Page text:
Fellow Republicans can't stand Rand Paul's NSA fight
The US Senate was the scene of high drama on Sunday, with Kentucky Republican and US presidential hopeful Rand Paul at the centre of the storm.
The libertarian-leaning son of former congressman Ron Paul effectively ground Senate action on renewing key provisions of the Patriot Act to a halt. Due to his efforts, the legal authority for the National Security Agency's bulk data collection programme have expired - at least temporarily.
It was a personal victory that he trumpeted from the floor of the Senate. "Tonight begins the process of ending bulk collection," he said, adding: "The point we wanted to make is, we can still catch terrorists using the Constitution."
Mr Paul's opponents didn't see it that way, however. Those who weren't accusing him of endangering US national security blasted him for what they saw as grandstanding in the interest of advancing his presidential interests.
"I know what this is about - I think it's very clear - this is, to some degree, a fundraising exercise," Arizona Senator John McCain told Politico on Sunday. "He obviously has a higher priority for his fundraising and political ambitions than for the security of the nation."
Mr Paul's adversaries point to his tweets leading up to Sunday night urging supporters to take pictures of themselves watching the senator's speech on TV and repeated exhortations to "stand with Rand" in opposing extended NSA powers.
Last week it appeared Mr Paul's campaign also may have run afoul of congressional rules when it used footage of one of his recent Senate speeches in a YouTube video.
Mr Paul bristled at the criticism, saying on Sunday: "People here in town think I'm making a huge mistake. Some of them, I think, secretly want there to be an attack on the United States so they can blame it on me."
Regardless of the motivations behind the senator's actions - and his staff adamantly insists that his moves were based on long-held principle, not political expediency - Sunday's events put the Kentucky senator squarely back in the national spotlight. As recently as last week, some political wags were wondering whether the Kentucky senator's stands on issues like national security and criminal justice were sinking his campaign.
"Though Paul may think his Republican Party's brand sucks, the primary voters don't necessarily share his view that the party is too old and too white," Dana Milbank of the Washington Post wrote. "His candidacy has so far failed to ignite - and, indeed, he seems to be fading as a force within the party."
But by successfully blocking extended NSA powers, Mr Paul has a new feather in his cap that might rally voters to his side.
"He's never brought the Senate to its knees as he has done now," Politico's Manu Raju wrote. "He has a rare opening to stand out in dramatic fashion from a very crowded GOP field - on an issue central to his presidential campaign."
Tim Mak and Olivia Nuzzi of the Daily Beast said Mr Paul's "human roadblock" strategy could pay dividends convincing the libertarian true believers who supported his father's presidential campaigns that he, alone, is with them.
"Paul's surveillance-ending stunt places him happily in opposition to the Obama administration and his rivals in the Republican primary field," they write. "Chris Christie, Jeb Bush and Marco Rubio favour a robust metadata collection program. Ted Cruz was an early co-sponsor of the USA Freedom Act, which would reform the Patriot Act and end the government's bulk collection of American metadata."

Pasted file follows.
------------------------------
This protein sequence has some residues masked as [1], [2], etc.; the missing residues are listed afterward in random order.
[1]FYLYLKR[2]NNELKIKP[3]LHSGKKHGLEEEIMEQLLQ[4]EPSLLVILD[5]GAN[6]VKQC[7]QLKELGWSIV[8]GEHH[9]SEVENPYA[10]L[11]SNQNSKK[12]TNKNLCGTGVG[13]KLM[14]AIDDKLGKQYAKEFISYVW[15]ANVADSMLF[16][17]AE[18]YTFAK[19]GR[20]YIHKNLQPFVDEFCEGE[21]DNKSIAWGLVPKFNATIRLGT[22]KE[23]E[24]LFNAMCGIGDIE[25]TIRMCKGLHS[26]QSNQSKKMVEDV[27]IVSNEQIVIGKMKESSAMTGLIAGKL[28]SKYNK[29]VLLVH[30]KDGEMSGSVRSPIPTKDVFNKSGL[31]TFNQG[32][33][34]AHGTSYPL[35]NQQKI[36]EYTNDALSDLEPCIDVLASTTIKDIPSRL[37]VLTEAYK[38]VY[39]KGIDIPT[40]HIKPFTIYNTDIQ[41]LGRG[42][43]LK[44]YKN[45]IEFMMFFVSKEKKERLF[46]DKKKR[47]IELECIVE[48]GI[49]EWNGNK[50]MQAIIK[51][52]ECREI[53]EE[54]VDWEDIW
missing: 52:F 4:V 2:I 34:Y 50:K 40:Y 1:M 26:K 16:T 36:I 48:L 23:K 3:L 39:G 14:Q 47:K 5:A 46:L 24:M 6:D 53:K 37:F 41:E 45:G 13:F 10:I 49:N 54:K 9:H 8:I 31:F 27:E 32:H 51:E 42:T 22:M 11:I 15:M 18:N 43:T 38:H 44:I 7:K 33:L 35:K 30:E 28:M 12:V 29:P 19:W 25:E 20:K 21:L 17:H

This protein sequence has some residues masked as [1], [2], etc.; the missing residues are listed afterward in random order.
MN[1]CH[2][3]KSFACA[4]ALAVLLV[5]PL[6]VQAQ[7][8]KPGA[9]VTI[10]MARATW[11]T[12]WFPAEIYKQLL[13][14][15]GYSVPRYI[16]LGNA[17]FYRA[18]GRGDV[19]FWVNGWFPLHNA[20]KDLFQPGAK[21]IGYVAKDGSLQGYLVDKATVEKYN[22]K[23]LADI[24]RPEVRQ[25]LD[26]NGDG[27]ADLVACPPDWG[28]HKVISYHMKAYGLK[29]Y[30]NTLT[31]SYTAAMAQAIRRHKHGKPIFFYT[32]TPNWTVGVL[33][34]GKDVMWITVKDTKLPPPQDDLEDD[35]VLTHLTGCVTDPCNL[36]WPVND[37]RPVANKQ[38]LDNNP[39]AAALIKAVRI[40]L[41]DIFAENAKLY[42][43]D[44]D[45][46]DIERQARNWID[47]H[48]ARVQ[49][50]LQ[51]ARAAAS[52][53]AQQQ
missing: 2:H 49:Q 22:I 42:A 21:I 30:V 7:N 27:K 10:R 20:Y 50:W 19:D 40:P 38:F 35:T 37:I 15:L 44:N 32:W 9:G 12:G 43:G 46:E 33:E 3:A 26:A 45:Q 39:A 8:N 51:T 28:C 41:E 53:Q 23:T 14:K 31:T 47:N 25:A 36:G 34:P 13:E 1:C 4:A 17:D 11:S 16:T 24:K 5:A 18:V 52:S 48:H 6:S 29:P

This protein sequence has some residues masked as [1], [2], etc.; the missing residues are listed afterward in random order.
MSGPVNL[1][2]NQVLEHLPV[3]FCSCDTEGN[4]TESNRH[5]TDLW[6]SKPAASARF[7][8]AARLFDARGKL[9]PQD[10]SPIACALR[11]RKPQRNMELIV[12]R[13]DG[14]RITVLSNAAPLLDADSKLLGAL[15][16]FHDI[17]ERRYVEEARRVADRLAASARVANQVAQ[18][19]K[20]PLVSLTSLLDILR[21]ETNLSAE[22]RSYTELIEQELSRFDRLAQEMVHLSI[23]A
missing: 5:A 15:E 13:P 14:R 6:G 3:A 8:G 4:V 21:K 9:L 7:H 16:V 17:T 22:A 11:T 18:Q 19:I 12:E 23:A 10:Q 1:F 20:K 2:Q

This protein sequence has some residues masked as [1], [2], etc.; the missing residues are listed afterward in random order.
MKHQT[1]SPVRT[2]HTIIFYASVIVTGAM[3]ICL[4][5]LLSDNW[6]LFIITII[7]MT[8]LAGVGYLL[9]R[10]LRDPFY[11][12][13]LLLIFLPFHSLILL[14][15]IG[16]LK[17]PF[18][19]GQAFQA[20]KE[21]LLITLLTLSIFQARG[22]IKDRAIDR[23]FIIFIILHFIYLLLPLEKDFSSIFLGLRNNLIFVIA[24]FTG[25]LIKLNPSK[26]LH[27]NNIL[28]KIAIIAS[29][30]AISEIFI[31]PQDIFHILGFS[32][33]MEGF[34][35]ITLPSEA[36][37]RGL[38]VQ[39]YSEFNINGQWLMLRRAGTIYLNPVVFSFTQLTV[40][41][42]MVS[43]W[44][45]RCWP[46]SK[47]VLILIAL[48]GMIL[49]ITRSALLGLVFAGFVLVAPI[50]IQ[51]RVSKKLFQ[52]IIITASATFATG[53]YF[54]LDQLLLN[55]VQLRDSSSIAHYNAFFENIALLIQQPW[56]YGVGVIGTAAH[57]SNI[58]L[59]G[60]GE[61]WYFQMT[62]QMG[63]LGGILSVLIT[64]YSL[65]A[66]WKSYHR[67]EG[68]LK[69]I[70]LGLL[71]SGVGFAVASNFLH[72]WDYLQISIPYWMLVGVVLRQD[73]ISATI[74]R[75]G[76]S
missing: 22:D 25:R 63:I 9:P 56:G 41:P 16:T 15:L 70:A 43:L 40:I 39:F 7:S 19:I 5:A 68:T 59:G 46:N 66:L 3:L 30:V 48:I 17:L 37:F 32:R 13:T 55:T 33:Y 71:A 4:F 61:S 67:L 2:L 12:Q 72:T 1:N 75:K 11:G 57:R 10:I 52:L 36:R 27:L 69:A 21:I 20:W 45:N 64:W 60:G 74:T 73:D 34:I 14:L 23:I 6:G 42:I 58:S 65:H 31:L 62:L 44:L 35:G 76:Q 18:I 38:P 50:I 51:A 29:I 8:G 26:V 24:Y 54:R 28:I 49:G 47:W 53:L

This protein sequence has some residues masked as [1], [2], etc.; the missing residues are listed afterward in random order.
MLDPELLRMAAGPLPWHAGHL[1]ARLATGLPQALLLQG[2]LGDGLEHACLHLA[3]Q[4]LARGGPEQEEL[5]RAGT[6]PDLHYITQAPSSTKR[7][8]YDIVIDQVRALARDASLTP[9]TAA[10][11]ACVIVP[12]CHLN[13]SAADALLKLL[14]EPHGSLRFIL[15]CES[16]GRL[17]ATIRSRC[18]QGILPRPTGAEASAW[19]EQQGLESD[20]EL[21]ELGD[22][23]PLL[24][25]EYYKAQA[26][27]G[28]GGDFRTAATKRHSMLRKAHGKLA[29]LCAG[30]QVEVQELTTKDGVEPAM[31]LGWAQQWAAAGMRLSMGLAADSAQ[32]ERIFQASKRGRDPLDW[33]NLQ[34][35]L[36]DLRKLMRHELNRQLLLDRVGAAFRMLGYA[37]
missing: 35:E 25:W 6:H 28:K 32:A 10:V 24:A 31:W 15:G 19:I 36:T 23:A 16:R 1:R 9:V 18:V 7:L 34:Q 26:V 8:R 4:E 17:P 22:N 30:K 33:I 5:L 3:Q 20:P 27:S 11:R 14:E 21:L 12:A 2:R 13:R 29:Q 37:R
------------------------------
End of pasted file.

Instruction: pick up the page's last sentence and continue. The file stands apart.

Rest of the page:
Mr Paul's recent moves could come with a high price, however. It has attracted the renewed ire of much of the party's foreign policy establishment and may have cost him the support of Senate majority leader Mitch McConnell - the powerful Kentuckian who had earlier expressed support for his candidacy.
"The senior senator from Kentucky - who is not known for his capacity to forgive and forget - was clearly displeased with his home state colleague," wrote Buzzfeed's John Stanton.
One of Mr Paul's fiercest opponents on the campaign trail could turn out to be the man who formally declared in South Carolina on Monday, Senator Lindsey Graham.
Mr Graham has regularly taken shots at the Kentucky senator, calling his foreign policy views "to the left of President Obama" and noticeably rolling his eyes when Mr Paul recently spoke in the Senate.
Candidates for presidential nominations usually end up successful because they find a way to unite their party's disparate interests, cobbling together a large enough coalition to prevail over their opponents. For Republicans, however, the NSA issue is deeply divisive.
If Mr Paul's opposition to NSA surveillance is going to prove a winning issue for him, he needs to hope that it allows him to consolidate his support while the rest of the field continues to be split among a variety of candidates.
Recent polls in Iowa, for instance, show how the current political playing field could work to his advantage. According to the latest Bloomberg survey, Mr Paul is tied for second place with 10 points, seven behind Wisconsin Governor Scott Walker.
"Paul's support from independents is a key reason he's in the top tier of candidates in Iowa, as is his strength among those under age 45, a group where he gets support from 19% - the most of any candidate," wrote Bloomberg's John McCormick.
If Mr Paul's senatorial efforts this weekend bring in new young and independent voters, it's not impossible to imagine that he inches closer to the lead.
The question, however, is what happens when the field narrows. Sunday may have put Mr Paul back in the presidential game - but how long can he stay there.